4.
Front Immunol ; 11: 2145, 2020.
Article in English | MEDLINE | ID: covidwho-776206

ABSTRACT

SARS-CoV-2 infection has recently been declared a pandemic. Some patients showing severe symptoms exhibit drastic inflammation and airway damage. In this study, we re-analyzed published scRNA-seq data of COVID-19 patient bronchoalveolar lavage fluid to further classify and compare immunological features according to the patient's disease severity. Patients with severe symptoms showed DNA damage and apoptotic features of epithelial cells. Our results suggested that epithelial damage was associated with neutrophil infiltration. Myeloid cells of severe patients showed higher expression of proinflammatory cytokines and chemokines such as CXCL8. As a result, neutrophils were abundant in lungs of patients from the severe group. Furthermore, recruited neutrophils highly expressed genes related to neutrophil extracellular traps. Neutrophil-mediated inflammation was regulated by glucocorticoid receptor expression and activity. Based on these results, we suggest that severe COVID-19 symptoms may be determined by differential expression of glucocorticoid receptors and neutrophils.


Subject(s)
Betacoronavirus/immunology , Coronavirus Infections/immunology , Interleukin-8/genetics , Neutrophils/immunology , Pneumonia, Viral/immunology , Receptors, Glucocorticoid/genetics , Severity of Illness Index , Transcriptome , Adult , Aged , Bronchoalveolar Lavage Fluid/immunology , COVID-19 , Coronavirus Infections/virology , Epithelial Cells/pathology , Extracellular Traps/immunology , Female , Gene Expression Profiling/methods , Humans , Inflammation/immunology , Interleukin-8/metabolism , Male , Middle Aged , Myeloid Cells/immunology , Neutrophil Infiltration/immunology , Pandemics , Pneumonia, Viral/virology , RNA-Seq , Receptors, Glucocorticoid/metabolism , SARS-CoV-2 , Single-Cell Analysis/methods
5.
Sci Immunol ; 5(49)2020 07 10.
Article in English | MEDLINE | ID: covidwho-639363

ABSTRACT

Although most SARS-CoV-2-infected individuals experience mild coronavirus disease 2019 (COVID-19), some patients suffer from severe COVID-19, which is accompanied by acute respiratory distress syndrome and systemic inflammation. To identify factors driving severe progression of COVID-19, we performed single-cell RNA-seq using peripheral blood mononuclear cells (PBMCs) obtained from healthy donors, patients with mild or severe COVID-19, and patients with severe influenza. Patients with COVID-19 exhibited hyper-inflammatory signatures across all types of cells among PBMCs, particularly up-regulation of the TNF/IL-1ß-driven inflammatory response as compared to severe influenza. In classical monocytes from patients with severe COVID-19, type I IFN response co-existed with the TNF/IL-1ß-driven inflammation, and this was not seen in patients with milder COVID-19. Interestingly, we documented type I IFN-driven inflammatory features in patients with severe influenza as well. Based on this, we propose that the type I IFN response plays a pivotal role in exacerbating inflammation in severe COVID-19.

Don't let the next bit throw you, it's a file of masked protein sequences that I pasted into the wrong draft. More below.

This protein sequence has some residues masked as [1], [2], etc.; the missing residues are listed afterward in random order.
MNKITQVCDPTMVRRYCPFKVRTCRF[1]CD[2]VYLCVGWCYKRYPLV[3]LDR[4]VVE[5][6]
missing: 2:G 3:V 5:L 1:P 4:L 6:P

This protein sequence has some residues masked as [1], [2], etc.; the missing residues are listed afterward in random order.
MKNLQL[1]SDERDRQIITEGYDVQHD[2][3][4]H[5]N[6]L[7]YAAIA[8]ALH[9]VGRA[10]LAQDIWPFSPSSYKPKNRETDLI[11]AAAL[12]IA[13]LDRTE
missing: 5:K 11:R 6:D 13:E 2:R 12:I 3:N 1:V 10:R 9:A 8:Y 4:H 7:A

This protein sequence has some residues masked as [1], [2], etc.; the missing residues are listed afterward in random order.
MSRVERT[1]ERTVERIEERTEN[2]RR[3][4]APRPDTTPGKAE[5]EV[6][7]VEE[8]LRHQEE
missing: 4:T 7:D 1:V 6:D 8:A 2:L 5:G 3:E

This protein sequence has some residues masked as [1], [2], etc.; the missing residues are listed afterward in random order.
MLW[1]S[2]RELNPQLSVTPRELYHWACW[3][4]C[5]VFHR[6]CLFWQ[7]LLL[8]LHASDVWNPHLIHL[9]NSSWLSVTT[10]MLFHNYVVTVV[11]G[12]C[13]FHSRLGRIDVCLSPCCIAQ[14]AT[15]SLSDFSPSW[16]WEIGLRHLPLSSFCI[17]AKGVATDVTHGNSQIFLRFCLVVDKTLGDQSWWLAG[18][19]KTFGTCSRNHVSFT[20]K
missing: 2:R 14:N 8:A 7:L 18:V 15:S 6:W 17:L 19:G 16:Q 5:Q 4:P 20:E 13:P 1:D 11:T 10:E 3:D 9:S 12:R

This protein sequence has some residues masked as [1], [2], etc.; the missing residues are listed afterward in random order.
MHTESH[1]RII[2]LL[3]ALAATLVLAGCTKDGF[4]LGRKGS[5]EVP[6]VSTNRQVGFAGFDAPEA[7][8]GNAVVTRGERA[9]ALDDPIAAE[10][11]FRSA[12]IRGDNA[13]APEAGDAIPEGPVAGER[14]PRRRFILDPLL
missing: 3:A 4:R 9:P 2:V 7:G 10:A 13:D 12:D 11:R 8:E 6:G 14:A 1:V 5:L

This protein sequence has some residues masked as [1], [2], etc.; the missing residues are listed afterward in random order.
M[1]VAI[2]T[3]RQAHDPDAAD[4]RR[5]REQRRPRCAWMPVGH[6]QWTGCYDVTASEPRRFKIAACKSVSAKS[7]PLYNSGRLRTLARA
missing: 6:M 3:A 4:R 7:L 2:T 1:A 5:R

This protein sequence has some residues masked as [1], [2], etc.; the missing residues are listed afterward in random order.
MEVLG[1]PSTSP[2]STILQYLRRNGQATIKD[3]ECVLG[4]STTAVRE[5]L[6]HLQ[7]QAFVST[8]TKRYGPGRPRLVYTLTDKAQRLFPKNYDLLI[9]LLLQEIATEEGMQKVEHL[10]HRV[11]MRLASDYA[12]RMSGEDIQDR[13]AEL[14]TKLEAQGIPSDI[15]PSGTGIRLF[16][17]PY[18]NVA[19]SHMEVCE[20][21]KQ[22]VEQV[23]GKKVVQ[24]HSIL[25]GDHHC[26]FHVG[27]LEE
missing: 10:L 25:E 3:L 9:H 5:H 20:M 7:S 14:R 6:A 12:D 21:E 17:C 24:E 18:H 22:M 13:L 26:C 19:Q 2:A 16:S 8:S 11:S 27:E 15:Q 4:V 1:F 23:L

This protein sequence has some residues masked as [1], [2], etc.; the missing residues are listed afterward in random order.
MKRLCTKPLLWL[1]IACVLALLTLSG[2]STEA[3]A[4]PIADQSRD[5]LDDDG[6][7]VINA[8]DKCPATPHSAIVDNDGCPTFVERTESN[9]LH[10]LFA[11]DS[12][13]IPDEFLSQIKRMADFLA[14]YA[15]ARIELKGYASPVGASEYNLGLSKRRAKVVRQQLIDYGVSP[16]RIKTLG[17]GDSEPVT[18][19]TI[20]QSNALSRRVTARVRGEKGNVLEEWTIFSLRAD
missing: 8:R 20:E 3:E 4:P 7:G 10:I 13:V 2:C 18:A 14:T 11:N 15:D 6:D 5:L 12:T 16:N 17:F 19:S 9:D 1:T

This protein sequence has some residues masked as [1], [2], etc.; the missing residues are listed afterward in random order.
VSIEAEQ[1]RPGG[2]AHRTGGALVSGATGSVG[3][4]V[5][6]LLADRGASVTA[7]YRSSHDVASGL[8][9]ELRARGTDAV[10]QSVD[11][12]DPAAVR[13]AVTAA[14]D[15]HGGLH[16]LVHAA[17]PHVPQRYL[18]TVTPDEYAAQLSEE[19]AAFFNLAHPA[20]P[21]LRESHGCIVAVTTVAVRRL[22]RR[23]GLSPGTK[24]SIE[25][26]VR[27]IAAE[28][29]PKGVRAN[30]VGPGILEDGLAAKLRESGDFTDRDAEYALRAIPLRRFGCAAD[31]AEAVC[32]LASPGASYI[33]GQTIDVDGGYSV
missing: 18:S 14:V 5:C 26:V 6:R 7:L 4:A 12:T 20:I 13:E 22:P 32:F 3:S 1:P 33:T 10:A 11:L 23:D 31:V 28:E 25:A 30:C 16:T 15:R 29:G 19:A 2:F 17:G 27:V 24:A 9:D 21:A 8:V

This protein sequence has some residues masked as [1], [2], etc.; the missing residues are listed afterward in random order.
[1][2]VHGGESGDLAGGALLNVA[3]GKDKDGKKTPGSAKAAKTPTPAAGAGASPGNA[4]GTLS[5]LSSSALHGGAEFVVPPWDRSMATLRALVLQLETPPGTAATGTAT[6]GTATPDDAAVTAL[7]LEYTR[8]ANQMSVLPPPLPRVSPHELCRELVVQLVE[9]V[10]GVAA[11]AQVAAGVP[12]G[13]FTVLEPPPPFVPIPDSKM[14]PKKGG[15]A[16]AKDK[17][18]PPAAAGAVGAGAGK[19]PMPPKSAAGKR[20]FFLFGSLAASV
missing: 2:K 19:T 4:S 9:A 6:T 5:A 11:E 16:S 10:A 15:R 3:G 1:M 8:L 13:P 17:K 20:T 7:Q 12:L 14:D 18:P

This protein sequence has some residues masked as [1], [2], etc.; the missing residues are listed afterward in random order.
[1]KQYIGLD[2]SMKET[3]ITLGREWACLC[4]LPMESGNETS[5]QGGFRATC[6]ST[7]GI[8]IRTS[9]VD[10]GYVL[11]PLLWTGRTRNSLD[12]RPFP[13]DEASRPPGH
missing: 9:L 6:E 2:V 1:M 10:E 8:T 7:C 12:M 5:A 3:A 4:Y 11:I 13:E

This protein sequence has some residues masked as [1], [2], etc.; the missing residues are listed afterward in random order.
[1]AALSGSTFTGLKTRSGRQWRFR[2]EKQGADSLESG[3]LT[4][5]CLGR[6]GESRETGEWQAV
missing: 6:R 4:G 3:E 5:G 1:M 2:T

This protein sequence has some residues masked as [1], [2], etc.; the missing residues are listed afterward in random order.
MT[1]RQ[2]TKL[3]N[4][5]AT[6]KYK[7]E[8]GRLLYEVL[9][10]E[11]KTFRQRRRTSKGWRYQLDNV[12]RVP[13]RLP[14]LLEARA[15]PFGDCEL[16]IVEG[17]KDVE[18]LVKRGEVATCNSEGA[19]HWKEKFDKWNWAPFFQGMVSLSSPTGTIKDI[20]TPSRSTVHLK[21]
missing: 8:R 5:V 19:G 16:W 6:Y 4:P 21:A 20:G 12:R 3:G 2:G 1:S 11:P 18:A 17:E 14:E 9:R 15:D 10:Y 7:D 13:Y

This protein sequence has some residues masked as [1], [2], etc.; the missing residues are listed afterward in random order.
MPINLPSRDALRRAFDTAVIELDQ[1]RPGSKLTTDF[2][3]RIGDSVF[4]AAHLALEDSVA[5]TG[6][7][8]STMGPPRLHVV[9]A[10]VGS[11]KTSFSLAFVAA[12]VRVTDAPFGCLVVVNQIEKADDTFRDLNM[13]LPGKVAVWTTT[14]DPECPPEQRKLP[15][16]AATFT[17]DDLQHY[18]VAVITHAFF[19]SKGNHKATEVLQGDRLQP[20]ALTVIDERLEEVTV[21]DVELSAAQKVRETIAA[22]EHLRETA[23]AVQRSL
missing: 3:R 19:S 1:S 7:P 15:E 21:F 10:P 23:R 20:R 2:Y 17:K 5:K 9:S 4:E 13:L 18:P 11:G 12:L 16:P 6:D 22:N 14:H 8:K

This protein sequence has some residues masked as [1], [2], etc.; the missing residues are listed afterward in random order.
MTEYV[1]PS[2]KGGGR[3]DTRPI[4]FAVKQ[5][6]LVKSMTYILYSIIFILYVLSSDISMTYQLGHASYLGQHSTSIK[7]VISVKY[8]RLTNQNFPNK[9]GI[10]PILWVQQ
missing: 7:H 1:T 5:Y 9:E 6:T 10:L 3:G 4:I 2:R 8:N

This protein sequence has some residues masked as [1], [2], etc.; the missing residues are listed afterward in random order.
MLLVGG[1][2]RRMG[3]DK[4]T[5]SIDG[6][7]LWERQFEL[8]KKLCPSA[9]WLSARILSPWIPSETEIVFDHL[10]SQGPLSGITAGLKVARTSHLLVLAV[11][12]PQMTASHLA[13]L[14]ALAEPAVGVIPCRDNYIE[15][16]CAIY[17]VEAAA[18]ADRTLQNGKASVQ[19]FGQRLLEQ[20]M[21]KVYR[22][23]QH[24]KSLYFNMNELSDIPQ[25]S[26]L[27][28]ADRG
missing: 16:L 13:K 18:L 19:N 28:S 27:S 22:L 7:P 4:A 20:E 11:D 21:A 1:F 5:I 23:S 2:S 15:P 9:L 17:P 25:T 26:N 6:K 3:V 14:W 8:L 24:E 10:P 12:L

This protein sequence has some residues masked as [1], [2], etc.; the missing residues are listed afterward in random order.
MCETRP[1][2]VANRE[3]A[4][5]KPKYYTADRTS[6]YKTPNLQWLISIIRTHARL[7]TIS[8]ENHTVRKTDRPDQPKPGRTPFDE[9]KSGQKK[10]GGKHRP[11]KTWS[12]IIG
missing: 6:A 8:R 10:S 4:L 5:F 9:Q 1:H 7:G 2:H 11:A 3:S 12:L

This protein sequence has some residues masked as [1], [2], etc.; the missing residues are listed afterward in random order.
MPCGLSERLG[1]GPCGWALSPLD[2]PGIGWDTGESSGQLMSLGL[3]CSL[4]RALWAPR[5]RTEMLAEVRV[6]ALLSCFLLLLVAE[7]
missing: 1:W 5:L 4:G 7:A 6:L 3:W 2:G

Subject(s)
Betacoronavirus/genetics , Betacoronavirus/immunology , Coronavirus Infections/immunology , Immunophenotyping , Influenza A virus/immunology , Influenza, Human/immunology , Interferon Type I/metabolism , Pneumonia, Viral/immunology , Severity of Illness Index , Adult , Aged , Aged, 80 and over , CD8-Positive T-Lymphocytes/immunology , COVID-19 , Cells, Cultured , Coronavirus Infections/blood , Coronavirus Infections/virology , Female , Healthy Volunteers , Humans , Inflammation/immunology , Influenza, Human/blood , Influenza, Human/virology , Interleukin-1beta/metabolism , Male , Middle Aged , Pandemics , Pneumonia, Viral/blood , Pneumonia, Viral/virology , RNA-Seq , SARS-CoV-2 , Single-Cell Analysis , Transcriptome , Tumor Necrosis Factor-alpha/metabolism